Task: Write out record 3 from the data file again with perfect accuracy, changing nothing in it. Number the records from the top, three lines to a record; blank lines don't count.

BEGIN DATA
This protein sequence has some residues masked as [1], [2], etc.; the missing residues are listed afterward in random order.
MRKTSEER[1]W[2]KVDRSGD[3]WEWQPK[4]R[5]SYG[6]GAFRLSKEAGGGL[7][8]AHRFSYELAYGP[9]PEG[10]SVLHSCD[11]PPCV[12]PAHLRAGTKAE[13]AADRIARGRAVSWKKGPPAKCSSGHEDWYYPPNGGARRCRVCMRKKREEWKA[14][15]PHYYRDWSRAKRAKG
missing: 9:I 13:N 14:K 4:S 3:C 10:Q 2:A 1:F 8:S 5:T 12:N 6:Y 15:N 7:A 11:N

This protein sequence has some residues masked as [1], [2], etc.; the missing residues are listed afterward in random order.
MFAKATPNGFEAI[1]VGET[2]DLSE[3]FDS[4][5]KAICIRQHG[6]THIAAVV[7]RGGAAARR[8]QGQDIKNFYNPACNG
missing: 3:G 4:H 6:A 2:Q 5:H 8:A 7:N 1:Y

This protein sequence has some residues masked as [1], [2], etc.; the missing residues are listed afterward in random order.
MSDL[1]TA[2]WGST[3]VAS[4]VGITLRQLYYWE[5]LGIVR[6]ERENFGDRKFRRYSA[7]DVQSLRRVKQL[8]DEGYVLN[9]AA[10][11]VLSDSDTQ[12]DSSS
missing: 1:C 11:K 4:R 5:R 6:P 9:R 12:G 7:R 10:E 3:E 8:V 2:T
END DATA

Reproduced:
This protein sequence has some residues masked as [1], [2], etc.; the missing residues are listed afterward in random order.
MSDL[1]TA[2]WGST[3]VAS[4]VGITLRQLYYWE[5]LGIVR[6]ERENFGDRKFRRYSA[7]DVQSLRRVKQL[8]DEGYVLN[9]AA[10][11]VLSDSDTQ[12]DSSS
missing: 1:C 11:K 4:R 5:R 6:P 9:R 12:G 7:R 10:E 3:E 8:V 2:T